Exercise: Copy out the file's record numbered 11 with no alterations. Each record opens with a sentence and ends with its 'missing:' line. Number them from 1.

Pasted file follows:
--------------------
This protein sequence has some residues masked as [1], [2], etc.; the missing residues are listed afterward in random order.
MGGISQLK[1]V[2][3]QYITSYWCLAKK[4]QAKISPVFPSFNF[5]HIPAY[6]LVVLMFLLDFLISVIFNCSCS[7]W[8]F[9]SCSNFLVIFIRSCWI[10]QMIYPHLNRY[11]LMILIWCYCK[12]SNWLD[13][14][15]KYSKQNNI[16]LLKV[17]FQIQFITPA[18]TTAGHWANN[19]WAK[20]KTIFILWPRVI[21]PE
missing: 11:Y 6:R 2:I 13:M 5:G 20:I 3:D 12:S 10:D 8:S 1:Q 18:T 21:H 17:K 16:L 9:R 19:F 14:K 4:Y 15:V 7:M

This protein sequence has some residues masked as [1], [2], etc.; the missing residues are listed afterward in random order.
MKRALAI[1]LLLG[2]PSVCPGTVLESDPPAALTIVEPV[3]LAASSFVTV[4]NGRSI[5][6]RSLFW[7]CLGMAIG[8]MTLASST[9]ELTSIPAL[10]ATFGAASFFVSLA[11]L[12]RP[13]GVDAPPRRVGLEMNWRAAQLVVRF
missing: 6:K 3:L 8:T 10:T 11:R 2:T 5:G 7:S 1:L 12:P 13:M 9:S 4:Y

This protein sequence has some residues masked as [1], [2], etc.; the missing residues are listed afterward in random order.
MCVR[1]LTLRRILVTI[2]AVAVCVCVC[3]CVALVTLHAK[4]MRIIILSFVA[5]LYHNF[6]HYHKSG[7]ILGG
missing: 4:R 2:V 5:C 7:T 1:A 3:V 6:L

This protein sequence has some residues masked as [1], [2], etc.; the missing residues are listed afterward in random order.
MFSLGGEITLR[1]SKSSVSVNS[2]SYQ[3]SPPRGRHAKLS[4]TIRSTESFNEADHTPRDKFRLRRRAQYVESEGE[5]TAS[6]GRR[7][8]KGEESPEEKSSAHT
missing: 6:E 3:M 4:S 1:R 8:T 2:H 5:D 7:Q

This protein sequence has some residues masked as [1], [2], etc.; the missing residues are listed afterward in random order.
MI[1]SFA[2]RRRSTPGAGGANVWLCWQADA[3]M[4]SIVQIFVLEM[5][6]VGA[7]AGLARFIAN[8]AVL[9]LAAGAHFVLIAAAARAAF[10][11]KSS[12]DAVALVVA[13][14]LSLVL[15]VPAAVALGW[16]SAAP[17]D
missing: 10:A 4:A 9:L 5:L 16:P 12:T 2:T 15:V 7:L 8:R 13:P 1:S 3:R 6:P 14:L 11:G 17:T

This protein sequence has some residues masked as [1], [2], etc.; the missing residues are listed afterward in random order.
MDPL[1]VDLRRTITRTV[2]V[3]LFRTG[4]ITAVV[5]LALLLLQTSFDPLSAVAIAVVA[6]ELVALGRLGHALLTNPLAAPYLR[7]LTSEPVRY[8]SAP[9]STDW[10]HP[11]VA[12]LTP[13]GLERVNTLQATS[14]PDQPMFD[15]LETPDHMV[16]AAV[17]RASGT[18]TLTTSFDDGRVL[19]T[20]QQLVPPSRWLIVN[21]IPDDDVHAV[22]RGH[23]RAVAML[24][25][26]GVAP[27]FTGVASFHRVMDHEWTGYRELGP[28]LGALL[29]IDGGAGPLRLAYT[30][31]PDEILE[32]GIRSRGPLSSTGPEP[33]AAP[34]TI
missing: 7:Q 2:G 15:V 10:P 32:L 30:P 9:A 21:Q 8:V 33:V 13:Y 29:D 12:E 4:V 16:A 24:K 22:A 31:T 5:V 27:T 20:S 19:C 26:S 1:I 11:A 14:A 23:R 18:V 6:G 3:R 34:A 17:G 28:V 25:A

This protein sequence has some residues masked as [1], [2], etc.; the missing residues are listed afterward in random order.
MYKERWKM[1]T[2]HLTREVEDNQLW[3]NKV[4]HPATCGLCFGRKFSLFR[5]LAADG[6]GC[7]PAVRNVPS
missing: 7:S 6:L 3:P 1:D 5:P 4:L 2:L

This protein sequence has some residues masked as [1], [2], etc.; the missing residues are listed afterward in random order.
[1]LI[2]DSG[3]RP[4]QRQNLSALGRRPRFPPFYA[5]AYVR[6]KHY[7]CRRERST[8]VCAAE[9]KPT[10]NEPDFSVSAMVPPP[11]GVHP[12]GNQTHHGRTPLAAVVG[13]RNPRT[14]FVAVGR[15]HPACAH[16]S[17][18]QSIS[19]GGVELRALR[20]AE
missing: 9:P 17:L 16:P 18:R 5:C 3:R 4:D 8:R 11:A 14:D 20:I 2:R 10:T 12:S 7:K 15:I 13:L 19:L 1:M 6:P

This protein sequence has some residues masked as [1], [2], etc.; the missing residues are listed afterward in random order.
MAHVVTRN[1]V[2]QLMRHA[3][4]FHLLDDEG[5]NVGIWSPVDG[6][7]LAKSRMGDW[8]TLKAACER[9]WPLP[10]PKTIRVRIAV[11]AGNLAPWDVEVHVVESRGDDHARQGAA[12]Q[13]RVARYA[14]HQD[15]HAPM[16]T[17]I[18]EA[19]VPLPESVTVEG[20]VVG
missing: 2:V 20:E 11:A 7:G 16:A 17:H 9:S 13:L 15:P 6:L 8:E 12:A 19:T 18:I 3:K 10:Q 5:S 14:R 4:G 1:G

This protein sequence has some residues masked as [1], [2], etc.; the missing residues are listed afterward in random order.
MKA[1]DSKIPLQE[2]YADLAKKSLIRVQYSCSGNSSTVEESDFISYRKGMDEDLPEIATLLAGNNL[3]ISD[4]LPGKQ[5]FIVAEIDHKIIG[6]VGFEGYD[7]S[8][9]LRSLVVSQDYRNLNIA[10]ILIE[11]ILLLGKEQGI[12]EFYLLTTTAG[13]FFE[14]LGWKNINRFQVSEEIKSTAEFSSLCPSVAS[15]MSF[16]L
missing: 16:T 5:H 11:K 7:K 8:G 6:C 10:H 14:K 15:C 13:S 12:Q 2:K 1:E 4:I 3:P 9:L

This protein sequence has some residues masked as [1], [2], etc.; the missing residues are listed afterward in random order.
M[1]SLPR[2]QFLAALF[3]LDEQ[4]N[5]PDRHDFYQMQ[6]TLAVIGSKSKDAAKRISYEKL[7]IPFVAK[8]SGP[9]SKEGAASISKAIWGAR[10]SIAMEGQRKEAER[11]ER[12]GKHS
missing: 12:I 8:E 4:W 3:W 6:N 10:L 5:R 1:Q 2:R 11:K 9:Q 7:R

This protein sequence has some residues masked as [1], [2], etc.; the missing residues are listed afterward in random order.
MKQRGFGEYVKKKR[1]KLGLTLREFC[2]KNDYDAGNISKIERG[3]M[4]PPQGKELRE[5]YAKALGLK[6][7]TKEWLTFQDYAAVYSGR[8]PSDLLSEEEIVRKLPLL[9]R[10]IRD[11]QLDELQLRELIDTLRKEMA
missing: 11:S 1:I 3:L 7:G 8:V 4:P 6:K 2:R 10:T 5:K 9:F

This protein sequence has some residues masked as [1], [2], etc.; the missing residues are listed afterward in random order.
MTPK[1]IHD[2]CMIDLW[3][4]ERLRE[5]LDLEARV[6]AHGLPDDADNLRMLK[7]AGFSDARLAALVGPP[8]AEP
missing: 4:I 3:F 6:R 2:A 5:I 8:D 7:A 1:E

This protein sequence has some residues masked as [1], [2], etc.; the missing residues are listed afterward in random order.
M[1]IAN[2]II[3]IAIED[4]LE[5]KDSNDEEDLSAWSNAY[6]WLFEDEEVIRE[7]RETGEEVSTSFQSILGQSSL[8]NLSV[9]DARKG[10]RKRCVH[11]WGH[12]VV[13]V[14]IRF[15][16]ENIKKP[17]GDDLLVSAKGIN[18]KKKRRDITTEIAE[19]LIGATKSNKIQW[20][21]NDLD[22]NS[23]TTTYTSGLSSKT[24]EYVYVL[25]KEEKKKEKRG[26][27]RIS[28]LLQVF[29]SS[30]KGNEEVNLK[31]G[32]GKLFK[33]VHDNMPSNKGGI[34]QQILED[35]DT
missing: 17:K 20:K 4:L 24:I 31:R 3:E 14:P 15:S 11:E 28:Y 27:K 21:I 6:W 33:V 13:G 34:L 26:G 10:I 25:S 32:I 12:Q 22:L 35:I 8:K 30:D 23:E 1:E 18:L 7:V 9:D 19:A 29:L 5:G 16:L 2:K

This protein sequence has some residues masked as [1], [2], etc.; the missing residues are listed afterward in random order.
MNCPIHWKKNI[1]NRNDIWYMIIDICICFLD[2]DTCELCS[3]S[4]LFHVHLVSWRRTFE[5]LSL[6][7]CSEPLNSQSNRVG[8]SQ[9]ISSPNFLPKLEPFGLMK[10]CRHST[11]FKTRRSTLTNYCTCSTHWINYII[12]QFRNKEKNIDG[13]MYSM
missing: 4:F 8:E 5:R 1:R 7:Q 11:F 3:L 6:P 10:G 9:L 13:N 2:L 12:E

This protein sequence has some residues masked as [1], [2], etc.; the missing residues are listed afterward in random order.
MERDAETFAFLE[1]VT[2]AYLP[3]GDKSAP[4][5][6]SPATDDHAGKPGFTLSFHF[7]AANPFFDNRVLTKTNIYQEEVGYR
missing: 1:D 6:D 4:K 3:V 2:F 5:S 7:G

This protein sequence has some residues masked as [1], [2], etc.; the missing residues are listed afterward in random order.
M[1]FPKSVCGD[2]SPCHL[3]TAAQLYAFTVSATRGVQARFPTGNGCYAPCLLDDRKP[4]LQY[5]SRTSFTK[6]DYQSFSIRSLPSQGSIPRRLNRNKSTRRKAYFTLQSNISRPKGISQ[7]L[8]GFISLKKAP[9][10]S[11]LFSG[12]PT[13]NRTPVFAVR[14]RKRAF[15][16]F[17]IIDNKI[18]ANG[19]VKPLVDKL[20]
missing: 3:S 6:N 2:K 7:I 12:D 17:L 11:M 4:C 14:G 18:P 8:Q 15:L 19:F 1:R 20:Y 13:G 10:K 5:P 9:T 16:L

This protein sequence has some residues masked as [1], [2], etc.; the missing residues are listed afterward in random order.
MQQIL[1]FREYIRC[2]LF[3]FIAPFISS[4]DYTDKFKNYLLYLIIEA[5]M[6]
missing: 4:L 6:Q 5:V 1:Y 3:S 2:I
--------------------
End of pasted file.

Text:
This protein sequence has some residues masked as [1], [2], etc.; the missing residues are listed afterward in random order.
M[1]SLPR[2]QFLAALF[3]LDEQ[4]N[5]PDRHDFYQMQ[6]TLAVIGSKSKDAAKRISYEKL[7]IPFVAK[8]SGP[9]SKEGAASISKAIWGAR[10]SIAMEGQRKEAER[11]ER[12]GKHS
missing: 12:I 8:E 4:W 3:W 6:N 10:L 5:R 1:Q 2:R 11:K 9:Q 7:R